Delta Airlines uses Twitter to address customer issues. Delta Assist (@DeltaAssist) handles customer complaints and requests instantaneously via Twitter with dedicated Delta staff who monitor and respond via Twitter. In fact, Delta was the first U.S. airline to implement a formal customer service program on Twitter. Today, the DeltaAssist team includes 12 empowered reservations agents serving customers 24/7, using a triage system to respond to tweets. They can do anything a call center employee can do, except book a new ticket. To add a personal touch, employees sign their tweets with their initials, and their first names are listed on the airline’s Twitter profile.

Pepsi managers are using WhatsApp to send group text messages to employees who work on factory floors, and don’t have a desktop computer. And they’re not the only ones. There’s good reason behind Facebook’s US$21 billion purchase of WhatsApp (yes, that’s 21 billion dollars, U.S.)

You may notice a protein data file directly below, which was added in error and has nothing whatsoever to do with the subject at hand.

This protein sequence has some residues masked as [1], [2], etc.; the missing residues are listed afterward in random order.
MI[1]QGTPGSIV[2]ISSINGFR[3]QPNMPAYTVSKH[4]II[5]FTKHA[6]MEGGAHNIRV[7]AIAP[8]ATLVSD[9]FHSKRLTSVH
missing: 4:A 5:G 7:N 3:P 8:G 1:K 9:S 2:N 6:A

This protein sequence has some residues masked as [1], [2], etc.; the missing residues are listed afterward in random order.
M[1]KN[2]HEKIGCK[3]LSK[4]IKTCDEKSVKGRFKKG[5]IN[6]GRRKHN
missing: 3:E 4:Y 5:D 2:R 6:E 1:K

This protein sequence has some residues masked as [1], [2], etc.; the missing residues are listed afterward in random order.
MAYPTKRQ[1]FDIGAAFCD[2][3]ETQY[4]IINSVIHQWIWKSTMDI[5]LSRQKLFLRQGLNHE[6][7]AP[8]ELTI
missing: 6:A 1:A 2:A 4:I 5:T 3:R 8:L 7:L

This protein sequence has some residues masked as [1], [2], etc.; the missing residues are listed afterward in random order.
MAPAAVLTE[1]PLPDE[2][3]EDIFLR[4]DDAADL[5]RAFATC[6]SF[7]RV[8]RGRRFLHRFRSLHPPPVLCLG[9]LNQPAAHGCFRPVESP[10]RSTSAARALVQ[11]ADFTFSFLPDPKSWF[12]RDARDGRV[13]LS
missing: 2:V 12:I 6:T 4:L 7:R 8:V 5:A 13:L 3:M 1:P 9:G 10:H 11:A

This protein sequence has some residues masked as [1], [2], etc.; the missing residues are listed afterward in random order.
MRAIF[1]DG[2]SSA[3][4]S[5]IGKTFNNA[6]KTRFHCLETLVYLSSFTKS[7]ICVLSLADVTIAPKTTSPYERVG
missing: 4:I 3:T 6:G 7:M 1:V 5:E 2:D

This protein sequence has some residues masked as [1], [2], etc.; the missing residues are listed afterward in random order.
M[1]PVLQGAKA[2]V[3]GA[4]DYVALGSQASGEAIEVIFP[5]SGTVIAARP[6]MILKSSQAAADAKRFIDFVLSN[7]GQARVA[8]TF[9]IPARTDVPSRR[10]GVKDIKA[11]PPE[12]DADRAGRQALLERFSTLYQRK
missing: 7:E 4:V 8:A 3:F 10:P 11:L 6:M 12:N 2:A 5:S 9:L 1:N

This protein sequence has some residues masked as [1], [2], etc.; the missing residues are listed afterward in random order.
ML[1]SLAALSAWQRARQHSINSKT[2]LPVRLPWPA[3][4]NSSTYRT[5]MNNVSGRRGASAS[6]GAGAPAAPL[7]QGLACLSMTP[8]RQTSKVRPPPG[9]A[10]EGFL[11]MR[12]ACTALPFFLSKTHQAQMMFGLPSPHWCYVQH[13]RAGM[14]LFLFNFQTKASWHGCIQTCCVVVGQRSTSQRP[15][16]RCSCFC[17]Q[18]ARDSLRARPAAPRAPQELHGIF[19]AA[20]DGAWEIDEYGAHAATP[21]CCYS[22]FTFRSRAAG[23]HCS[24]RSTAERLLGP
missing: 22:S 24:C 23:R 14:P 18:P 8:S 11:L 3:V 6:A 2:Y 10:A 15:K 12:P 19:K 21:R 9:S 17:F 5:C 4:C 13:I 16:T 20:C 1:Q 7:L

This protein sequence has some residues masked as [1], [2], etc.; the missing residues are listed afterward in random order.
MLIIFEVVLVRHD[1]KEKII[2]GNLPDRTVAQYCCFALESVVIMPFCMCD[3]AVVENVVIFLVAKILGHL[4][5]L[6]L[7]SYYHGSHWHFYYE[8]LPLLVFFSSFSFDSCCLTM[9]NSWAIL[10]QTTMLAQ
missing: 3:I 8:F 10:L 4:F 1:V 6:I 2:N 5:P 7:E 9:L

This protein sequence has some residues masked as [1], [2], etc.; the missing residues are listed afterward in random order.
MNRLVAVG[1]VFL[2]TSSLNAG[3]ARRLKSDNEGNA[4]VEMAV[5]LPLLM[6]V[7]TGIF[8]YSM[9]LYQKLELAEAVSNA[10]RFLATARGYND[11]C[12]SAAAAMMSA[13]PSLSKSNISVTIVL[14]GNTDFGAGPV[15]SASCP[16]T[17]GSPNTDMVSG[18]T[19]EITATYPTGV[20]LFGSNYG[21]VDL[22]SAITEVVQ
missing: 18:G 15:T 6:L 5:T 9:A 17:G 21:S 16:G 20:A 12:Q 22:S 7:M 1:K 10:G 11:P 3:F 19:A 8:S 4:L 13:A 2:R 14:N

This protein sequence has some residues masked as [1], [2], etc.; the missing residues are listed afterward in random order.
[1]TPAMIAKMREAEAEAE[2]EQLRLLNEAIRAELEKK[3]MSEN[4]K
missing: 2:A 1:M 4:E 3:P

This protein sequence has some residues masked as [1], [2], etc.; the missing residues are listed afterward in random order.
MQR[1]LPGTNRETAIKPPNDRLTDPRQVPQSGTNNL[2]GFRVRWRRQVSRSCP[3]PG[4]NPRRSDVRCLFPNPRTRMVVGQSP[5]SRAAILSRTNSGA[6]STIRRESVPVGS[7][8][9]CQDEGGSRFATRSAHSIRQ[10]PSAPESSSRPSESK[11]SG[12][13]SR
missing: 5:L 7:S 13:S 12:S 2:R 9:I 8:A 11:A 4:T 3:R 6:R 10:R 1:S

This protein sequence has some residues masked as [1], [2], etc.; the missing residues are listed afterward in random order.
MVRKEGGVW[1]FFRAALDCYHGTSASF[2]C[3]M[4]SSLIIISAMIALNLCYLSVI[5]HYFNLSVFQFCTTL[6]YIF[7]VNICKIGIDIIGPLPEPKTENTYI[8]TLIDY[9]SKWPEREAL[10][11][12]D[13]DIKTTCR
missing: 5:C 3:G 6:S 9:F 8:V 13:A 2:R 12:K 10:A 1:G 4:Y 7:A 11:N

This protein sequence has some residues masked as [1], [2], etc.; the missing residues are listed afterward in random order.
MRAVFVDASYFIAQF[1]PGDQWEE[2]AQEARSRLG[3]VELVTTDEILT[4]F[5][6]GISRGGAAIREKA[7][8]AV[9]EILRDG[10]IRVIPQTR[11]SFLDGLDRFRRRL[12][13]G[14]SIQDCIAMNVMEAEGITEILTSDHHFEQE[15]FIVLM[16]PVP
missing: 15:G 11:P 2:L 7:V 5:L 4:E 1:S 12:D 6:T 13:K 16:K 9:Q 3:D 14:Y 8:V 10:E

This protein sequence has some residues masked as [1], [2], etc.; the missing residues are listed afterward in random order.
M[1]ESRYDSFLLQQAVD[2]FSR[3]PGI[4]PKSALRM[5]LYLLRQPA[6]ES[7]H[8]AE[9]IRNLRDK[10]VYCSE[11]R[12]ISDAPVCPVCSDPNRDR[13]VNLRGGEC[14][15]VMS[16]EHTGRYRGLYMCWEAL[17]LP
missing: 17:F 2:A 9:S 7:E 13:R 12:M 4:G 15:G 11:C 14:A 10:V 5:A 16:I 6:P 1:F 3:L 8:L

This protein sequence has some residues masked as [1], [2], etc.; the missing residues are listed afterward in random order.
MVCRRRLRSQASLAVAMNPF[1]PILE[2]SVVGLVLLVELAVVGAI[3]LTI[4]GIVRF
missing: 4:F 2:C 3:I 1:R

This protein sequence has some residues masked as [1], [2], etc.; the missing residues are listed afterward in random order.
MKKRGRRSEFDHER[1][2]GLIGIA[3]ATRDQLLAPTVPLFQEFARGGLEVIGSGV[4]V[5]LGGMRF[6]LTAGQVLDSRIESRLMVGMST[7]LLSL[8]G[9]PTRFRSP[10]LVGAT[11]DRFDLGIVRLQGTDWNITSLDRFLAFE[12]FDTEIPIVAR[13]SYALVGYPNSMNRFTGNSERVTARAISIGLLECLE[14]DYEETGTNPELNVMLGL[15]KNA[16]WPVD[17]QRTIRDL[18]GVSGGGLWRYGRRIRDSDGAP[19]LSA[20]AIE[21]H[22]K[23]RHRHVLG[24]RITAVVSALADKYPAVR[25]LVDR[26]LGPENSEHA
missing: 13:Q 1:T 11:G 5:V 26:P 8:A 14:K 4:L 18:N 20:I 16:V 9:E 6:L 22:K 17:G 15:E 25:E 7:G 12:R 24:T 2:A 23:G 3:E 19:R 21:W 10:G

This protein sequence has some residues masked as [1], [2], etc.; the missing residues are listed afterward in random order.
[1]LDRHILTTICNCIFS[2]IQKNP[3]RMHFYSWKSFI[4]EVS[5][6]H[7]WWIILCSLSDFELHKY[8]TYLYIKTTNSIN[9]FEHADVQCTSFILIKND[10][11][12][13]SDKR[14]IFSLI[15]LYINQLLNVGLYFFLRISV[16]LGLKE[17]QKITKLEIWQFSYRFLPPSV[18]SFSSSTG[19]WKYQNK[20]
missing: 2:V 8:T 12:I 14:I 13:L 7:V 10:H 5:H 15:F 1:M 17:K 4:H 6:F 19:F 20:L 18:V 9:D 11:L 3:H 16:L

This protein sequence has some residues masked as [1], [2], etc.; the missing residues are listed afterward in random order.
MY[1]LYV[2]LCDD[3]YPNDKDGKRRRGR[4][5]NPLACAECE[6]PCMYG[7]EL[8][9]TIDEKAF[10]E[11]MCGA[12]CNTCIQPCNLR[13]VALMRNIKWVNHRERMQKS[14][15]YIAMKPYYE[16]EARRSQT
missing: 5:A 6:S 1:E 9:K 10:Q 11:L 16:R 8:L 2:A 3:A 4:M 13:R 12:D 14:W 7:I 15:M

Social business begins with employees. Those social businesses that are successful in using social media tools, have engaged executives and employees who actively use and promote the use of social computing technologies. And employees are using their own mobile phones to do so. These employees using social technologies tend to be more creative, collaborative, and productive.

“Employees will use these tools to improve their own efficiency, whether the organization lets them use these tools, or not,” says Holtz, speaking at the 2014 Intranet Global Forum in NYC.

Moreover, organizations with executives that lead the social media charge will reap the rewards. MIT (Sloan Management) found that when executives use internal social media (2014 Social Business Global Study) to build emotional capital and further the business and the work lives of employees, the benefits are numerous:

  • Workflows and collaboration improve
  • Turnover drops
  • Employees are more motivated
  • Communication improves horizontally, vertically
To achieve these highly desirable benefits, Sloan recommends a number of key steps to take:
  • Identify leaders who are authentic and whom employees trust
  • Help them develop social media skills
  • Ask them to (and help them) join and build communities where they can grow emotional capital